Session-based authentication is a method of authenticating users by creating a unique session identifier (session ID) that is stored on the server and associated with a user’s profile. Whenever a user logs in, the server generates a session ID, which is then stored on the client-side as a cookie. Subsequent requests from the client to the server include the session ID as a cookie, which the server uses to look up the user’s profile and determine if the user is authenticated.
This method of authentication is stateful, meaning that the server must keep track of the state of each user’s session. The session ID is often accompanied by a timeout value, which determines how long a user can remain logged in without providing additional authentication.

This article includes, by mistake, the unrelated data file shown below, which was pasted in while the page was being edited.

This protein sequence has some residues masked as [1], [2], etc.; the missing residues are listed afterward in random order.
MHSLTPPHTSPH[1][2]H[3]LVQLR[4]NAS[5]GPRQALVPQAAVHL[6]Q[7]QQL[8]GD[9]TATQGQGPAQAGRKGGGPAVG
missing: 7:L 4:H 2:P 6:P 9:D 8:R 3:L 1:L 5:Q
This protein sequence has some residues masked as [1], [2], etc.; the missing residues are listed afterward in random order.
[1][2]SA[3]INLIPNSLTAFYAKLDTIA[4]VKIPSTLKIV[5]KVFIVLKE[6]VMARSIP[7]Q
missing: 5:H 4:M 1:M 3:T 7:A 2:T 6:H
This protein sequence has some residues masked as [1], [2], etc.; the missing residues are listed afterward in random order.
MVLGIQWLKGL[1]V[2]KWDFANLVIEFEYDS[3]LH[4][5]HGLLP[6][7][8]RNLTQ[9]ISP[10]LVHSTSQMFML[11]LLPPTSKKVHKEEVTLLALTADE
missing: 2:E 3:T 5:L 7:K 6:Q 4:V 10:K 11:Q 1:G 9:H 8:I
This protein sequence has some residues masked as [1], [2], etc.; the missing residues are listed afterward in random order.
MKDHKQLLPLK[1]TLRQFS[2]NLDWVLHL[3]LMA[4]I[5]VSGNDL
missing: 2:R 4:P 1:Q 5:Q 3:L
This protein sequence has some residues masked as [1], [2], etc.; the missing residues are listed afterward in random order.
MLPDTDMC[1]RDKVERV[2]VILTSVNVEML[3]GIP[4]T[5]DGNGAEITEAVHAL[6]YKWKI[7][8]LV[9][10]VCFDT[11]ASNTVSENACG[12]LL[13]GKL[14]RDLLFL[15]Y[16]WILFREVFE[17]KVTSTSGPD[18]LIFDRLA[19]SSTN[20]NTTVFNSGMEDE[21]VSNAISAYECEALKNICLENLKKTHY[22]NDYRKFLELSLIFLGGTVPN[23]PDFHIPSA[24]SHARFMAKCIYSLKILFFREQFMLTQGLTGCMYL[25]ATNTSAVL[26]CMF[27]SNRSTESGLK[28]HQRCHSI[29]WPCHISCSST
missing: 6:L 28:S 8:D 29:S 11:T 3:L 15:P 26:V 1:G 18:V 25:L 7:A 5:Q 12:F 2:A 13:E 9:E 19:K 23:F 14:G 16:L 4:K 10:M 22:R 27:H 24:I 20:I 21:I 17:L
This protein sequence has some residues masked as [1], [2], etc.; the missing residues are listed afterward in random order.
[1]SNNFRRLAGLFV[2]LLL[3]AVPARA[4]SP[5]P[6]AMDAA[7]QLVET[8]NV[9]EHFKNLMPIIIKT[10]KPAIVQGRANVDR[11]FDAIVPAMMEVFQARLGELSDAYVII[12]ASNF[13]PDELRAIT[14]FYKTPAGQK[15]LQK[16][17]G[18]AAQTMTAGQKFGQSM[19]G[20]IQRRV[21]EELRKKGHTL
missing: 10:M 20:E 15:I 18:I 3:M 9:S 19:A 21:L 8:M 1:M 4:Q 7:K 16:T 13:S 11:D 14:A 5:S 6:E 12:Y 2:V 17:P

Session-based authentication is simple and easy to implement, but can have security vulnerabilities if the session ID is not properly protected (for example, if it is stored as plain text or if it is not encrypted). Additionally, because the session ID is stored on the client-side, it can be susceptible to attacks such as session hijacking or fixation.
3. OAuth2 and OpenID Connect
OAuth2 and OpenID Connect are open standards for authorization.
OAuth2 is a protocol that allows a user to grant limited access to their resources on one site, to another site, without having to reveal their credentials. It is commonly used as a way for users to grant third-party applications access to their information without having to share their password. OAuth2 enables authorization flows for web and desktop applications, and mobile devices.